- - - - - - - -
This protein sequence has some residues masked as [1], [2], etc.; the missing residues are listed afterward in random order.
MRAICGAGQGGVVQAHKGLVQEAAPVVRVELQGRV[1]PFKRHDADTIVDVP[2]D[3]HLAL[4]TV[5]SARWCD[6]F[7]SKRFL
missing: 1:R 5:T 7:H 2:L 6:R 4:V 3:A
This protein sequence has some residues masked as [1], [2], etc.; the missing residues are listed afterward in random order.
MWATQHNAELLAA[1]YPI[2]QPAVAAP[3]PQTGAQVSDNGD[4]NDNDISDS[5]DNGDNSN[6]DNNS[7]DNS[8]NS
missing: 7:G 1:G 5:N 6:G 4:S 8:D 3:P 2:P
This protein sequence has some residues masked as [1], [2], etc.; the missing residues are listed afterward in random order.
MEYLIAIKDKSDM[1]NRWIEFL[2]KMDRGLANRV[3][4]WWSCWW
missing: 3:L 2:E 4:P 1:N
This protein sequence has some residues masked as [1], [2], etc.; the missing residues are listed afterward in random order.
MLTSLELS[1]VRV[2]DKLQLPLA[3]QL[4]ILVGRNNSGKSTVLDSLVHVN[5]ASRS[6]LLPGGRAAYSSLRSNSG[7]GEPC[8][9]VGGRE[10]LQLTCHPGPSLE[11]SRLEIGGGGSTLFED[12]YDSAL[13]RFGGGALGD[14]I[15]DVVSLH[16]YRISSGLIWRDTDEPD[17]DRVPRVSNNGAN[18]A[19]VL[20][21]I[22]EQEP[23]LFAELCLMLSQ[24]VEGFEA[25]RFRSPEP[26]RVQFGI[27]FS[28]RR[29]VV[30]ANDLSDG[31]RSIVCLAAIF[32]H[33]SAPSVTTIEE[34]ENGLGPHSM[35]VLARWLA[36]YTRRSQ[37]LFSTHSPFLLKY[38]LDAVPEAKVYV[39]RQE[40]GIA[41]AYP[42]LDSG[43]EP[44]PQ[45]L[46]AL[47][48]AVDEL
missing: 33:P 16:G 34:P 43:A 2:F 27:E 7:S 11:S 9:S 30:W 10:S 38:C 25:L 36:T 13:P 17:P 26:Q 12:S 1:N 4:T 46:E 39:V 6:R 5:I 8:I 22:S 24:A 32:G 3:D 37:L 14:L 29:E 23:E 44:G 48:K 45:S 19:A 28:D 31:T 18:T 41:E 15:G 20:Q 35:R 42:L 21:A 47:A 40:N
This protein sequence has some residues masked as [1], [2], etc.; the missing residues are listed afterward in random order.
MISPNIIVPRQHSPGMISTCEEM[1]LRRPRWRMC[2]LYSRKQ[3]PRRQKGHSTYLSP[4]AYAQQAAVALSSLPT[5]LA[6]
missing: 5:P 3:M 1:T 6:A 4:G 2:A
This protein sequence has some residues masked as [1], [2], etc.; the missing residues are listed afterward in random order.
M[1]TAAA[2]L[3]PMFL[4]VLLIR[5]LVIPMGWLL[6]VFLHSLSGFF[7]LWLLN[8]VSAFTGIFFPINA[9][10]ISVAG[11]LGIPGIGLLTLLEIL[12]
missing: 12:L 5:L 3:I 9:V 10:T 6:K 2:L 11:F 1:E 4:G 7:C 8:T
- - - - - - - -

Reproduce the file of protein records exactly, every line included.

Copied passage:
This protein sequence has some residues masked as [1], [2], etc.; the missing residues are listed afterward in random order.
MRAICGAGQGGVVQAHKGLVQEAAPVVRVELQGRV[1]PFKRHDADTIVDVP[2]D[3]HLAL[4]TV[5]SARWCD[6]F[7]SKRFL
missing: 1:R 5:T 7:H 2:L 6:R 4:V 3:A
This protein sequence has some residues masked as [1], [2], etc.; the missing residues are listed afterward in random order.
MWATQHNAELLAA[1]YPI[2]QPAVAAP[3]PQTGAQVSDNGD[4]NDNDISDS[5]DNGDNSN[6]DNNS[7]DNS[8]NS
missing: 7:G 1:G 5:N 6:G 4:S 8:D 3:P 2:P
This protein sequence has some residues masked as [1], [2], etc.; the missing residues are listed afterward in random order.
MEYLIAIKDKSDM[1]NRWIEFL[2]KMDRGLANRV[3][4]WWSCWW
missing: 3:L 2:E 4:P 1:N
This protein sequence has some residues masked as [1], [2], etc.; the missing residues are listed afterward in random order.
MLTSLELS[1]VRV[2]DKLQLPLA[3]QL[4]ILVGRNNSGKSTVLDSLVHVN[5]ASRS[6]LLPGGRAAYSSLRSNSG[7]GEPC[8][9]VGGRE[10]LQLTCHPGPSLE[11]SRLEIGGGGSTLFED[12]YDSAL[13]RFGGGALGD[14]I[15]DVVSLH[16]YRISSGLIWRDTDEPD[17]DRVPRVSNNGAN[18]A[19]VL[20][21]I[22]EQEP[23]LFAELCLMLSQ[24]VEGFEA[25]RFRSPEP[26]RVQFGI[27]FS[28]RR[29]VV[30]ANDLSDG[31]RSIVCLAAIF[32]H[33]SAPSVTTIEE[34]ENGLGPHSM[35]VLARWLA[36]YTRRSQ[37]LFSTHSPFLLKY[38]LDAVPEAKVYV[39]RQE[40]GIA[41]AYP[42]LDSG[43]EP[44]PQ[45]L[46]AL[47][48]AVDEL
missing: 33:P 16:G 34:P 43:A 2:F 27:E 7:S 11:S 9:S 30:W 10:S 38:C 25:L 36:T 13:P 17:P 26:Q 12:S 1:N 4:T 46:E 39:V 6:R 5:I 8:I 22:S 24:A 32:G 3:D 37:L 14:L 29:E 23:E 44:G 48:K 45:S 19:A 28:D 31:T 18:T 41:E 15:G 20:Q 35:R 42:L 21:A 47:A 40:N
This protein sequence has some residues masked as [1], [2], etc.; the missing residues are listed afterward in random order.
MISPNIIVPRQHSPGMISTCEEM[1]LRRPRWRMC[2]LYSRKQ[3]PRRQKGHSTYLSP[4]AYAQQAAVALSSLPT[5]LA[6]
missing: 5:P 3:M 1:T 6:A 4:G 2:A
This protein sequence has some residues masked as [1], [2], etc.; the missing residues are listed afterward in random order.
M[1]TAAA[2]L[3]PMFL[4]VLLIR[5]LVIPMGWLL[6]VFLHSLSGFF[7]LWLLN[8]VSAFTGIFFPINA[9][10]ISVAG[11]LGIPGIGLLTLLEIL[12]
missing: 12:L 5:L 3:I 9:V 10:T 6:K 2:L 11:F 1:E 4:G 7:C 8:T